By Michael Boriero
Local Journalism Initiative
Quebec beekeepers are feeling the sting this year, after a rough winter season and sporadic weather patterns took a toll on bee hives across the province.
When Lune de Miel owner Carole Huppé opened her hives this spring, she discovered 50 per cent of her honeybees had died off over the winter. She told The Record that varroa mites are the prime suspect for the massive hit, but, she added, it also has to do with climate change.
“It’s a type of parasite that lives on the bee’s body, and with climate change, and last year, the warm season was long. We had a hot spring, and a hot fall, so it was a longer than usual warm season, which gave more life to the varroa,” Huppé said in a phone interview on Friday.
According to Huppé, the parasites thrive in warmer weather, so they were able to survive for a longer period of time last year, which then impacted bee hives when they were stored away for the winter. Varroa have always been a problem, she continued, but this year is different.
The problem now, Huppé explained, is they just suffered significant financial losses. Her family business in Sherbrooke is out thousands of bees, and, she added, there is a shortage of available bees on the market. And the situation isn’t any better outside of Quebec, either.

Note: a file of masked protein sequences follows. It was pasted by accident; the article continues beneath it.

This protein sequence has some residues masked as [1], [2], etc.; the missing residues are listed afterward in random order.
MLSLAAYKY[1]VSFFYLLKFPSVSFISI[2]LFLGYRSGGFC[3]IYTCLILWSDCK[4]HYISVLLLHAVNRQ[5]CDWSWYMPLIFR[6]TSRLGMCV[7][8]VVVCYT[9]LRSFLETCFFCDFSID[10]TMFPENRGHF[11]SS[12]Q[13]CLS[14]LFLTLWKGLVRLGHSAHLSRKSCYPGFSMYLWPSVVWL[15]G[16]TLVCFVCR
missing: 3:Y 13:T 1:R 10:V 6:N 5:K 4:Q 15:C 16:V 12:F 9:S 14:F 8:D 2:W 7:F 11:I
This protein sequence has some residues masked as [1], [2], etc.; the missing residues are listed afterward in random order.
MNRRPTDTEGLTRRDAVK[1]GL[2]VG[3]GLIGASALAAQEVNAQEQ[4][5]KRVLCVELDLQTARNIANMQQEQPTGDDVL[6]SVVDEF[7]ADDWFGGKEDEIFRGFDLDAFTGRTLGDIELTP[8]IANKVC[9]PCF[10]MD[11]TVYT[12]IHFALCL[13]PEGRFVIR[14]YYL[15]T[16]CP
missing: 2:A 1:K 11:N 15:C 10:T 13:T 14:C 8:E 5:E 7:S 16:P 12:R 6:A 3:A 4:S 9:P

Huppé said the provincial beekeepers federation, Les Apiculteurs et Apicultrices du Québec, plan to hold a press conference to address the alarming losses and provide an overview of the situation. Miel Pur Délice co-owner Lynda Hébert was also dealt a heavy blow.
Hébert has 348 hives at her beekeeping operation in Coaticook. She told The Record that she lost about 130 of them when she opened them up for the spring. Like Huppé, Hébert said it has a lot to do with varroa, but she also blames climate change and increased humidity.
With the losses that she suffered this year, Hébert added that it will take time to build new hives. It takes about two to three weeks before a hive starts producing honey, she explained. Although the hive losses were significant, she said she’ll be fine for the summer season.
“Well it hasn’t affected us directly yet. We’ve accumulated honey products over the years that don’t expire, so we have a reserve. But if this goes on for five years, and we don’t know what the weather will be like in the future, eventually we’ll have quantity issues,” said Hébert.
She’s keeping her fingers crossed for a smooth summer, but she also understands that the weather can be fickle. If it stays at 25 degrees, the bees are fine, it’s when the weather suddenly drops, or the humidity increases, that problems begin to arise, she explained.
“These are things that are out of our control. They’re affected by external factors. We try our best with the situation that we have but we have no control over this,” said Hébert, adding that she believes Quebecers will start to experience severe dry summers in the near future.
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